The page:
About the collection, the process of searching for artworks and their future plans, Susie Rice comments:


Q:  How have you approached the process of building a collection?


A:  Our collection has been a collaborative family effort entailing a continuous process of search, discussion, and selection. In the end, the number of artists and works considered for potential acquisition has far exceeded the number of those that have ultimately become part of the collection.


As a rule, we are more inclined to purchase works that gain our attention and amaze us-- works that, because of their imagery, or technique, or any number of other qualities, we feel connected to visually, emotionally, and spiritually, regardless of the prestige of the artist. Our collection is not monolithic. The varied tastes, interests, and aesthetic views of each of our family members have been extremely influential in every aspect of collecting. The potential importance of a work, from both a cultural and market value point of view, is not always clear at first, and it’s sometimes a challenge for all of us to find common ground. We also value the personal relationships we have with many artists, which have allowed us to see deeper inside their thinking and artistic aims, increasing our understanding and appreciation of their work. Fortunately, through discussion and careful selection, we have been able to find the right balance. Regardless of the behavior of the market, we don’t compromise what is important to us: excellence in execution, distinctive poetics, conceptual coherence, and cultural significance.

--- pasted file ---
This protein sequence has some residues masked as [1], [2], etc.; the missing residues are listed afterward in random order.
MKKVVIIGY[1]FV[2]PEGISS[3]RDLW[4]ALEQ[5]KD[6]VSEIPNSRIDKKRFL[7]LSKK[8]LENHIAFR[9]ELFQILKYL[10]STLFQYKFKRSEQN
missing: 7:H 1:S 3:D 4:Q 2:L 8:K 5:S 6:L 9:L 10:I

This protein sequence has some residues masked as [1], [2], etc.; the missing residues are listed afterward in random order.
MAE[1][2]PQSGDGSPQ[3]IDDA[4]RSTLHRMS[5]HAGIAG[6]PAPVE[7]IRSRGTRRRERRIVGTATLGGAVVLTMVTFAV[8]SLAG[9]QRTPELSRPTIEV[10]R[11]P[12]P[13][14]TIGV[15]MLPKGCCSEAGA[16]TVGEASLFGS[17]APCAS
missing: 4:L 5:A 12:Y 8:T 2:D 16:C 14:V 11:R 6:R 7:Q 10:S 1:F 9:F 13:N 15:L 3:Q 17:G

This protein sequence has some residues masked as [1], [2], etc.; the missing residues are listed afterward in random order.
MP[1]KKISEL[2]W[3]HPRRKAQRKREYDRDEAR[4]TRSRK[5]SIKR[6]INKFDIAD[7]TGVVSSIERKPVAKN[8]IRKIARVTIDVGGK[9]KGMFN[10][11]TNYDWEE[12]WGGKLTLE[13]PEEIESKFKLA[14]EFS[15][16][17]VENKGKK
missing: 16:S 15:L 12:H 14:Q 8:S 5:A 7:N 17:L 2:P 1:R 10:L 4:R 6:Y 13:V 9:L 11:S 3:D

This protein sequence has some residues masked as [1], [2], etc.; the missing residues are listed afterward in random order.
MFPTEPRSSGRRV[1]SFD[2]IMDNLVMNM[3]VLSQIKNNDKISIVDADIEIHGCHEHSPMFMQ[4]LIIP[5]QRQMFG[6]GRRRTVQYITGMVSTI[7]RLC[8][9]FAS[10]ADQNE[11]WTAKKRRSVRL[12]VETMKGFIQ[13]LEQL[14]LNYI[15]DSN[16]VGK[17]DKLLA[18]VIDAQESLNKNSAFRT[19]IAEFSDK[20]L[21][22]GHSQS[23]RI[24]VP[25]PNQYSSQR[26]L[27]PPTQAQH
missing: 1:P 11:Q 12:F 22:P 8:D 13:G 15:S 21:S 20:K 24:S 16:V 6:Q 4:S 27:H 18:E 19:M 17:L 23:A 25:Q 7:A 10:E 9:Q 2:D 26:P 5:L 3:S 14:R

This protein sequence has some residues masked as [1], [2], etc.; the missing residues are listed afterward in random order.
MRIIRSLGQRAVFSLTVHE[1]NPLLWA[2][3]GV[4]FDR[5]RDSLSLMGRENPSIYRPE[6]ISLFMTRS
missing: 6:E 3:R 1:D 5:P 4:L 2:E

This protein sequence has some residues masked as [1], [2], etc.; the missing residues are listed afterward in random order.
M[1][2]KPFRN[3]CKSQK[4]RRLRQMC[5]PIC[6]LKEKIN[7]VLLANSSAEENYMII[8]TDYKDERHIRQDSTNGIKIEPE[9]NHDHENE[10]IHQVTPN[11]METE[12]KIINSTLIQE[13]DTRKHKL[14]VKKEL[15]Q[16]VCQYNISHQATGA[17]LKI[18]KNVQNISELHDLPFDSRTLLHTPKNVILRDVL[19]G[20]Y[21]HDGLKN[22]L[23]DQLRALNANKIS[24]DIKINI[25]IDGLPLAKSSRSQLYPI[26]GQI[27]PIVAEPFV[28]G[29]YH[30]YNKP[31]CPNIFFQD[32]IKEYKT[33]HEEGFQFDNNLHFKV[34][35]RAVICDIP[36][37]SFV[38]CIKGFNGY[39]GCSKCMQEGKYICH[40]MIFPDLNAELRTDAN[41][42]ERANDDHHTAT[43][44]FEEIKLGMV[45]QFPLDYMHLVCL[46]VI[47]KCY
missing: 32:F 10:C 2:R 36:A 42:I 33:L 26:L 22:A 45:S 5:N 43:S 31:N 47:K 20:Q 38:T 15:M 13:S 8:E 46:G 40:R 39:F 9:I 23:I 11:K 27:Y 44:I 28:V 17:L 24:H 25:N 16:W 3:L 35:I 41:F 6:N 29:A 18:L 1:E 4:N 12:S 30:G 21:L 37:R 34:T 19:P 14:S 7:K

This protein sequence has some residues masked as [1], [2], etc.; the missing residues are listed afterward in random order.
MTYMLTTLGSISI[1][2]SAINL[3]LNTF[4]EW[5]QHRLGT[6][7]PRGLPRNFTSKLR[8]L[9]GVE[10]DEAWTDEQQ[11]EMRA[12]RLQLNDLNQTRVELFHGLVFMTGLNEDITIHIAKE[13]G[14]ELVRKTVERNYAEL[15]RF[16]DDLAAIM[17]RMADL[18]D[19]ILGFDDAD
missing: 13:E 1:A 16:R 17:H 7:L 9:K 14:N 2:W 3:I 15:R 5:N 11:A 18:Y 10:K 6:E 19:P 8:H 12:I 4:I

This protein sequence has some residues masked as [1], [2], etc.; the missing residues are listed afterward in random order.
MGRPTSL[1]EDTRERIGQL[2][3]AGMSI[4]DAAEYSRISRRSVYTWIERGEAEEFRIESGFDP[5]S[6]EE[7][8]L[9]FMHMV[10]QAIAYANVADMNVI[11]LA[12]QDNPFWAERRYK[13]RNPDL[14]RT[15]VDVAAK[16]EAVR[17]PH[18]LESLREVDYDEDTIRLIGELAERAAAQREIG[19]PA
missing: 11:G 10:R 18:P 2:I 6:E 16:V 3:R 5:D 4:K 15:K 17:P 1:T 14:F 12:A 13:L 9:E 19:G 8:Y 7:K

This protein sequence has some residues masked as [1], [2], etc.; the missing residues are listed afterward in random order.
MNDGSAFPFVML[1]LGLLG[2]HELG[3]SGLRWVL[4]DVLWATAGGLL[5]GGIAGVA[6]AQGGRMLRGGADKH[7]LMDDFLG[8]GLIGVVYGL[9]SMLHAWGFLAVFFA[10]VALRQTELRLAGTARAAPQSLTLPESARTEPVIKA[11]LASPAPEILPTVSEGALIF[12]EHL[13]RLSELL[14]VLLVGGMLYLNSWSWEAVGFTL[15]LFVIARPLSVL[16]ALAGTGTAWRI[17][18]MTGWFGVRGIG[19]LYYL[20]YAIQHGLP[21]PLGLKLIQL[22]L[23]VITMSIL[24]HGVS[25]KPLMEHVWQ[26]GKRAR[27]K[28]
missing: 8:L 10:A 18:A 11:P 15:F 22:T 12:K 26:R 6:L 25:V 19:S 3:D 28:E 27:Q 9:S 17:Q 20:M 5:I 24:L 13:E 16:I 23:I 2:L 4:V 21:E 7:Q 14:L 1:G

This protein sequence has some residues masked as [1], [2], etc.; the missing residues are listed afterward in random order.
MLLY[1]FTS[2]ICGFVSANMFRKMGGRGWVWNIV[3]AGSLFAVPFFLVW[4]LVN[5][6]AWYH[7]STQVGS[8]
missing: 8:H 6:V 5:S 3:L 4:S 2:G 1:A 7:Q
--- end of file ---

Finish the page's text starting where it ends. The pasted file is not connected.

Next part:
Q:  What is the particular phase the collection is undergoing right now? 


A:  There is a growing interest among our family in exploring the art between the early 1950s and the late 1960s. These two transitional decades spark intense curiosity for us, and reveal many insights about the nature of post-revolutionary Cuban art.


More recently, we've begun researching and collecting the work of artists of the Cuban diaspora. Our attention is focused mainly on those artists and works embodying the spiritual legacy of Cuba. Of course, there is so much great art yet to be discovered in Cuba, and we will continue to enrich the collection with new works that both inspire us and engender our passionate interest.


Q:  What is the future of the collection and your other projects related to Cuban art?


A:  We want to achieve a more significant presence for the works and artists represented in our collection, and we are looking for greater coherence in the thematic and conceptual currents that are already discernable in the collection. We believe these types of works will enhance the collection’s ability to represent a comprehensive standard for the richness of Cuban art.


We are dedicated to sharing our collection with the public through exhibitions and loans.  Sometime in the future, we aspire to create a permanent exhibition platform, such as a museum or cultural center. It would be our dream to share, in a public setting, our passion about Cuba-- its complexity, rich culture, and history, as documented through the eyes of sensational Cuban artists.


*From the title of a work by Sandra Ramos. “Bajo el hechizo de la palma” (Under the Spell of the Palm Tree), Etching, 20 x 26 in., 1993.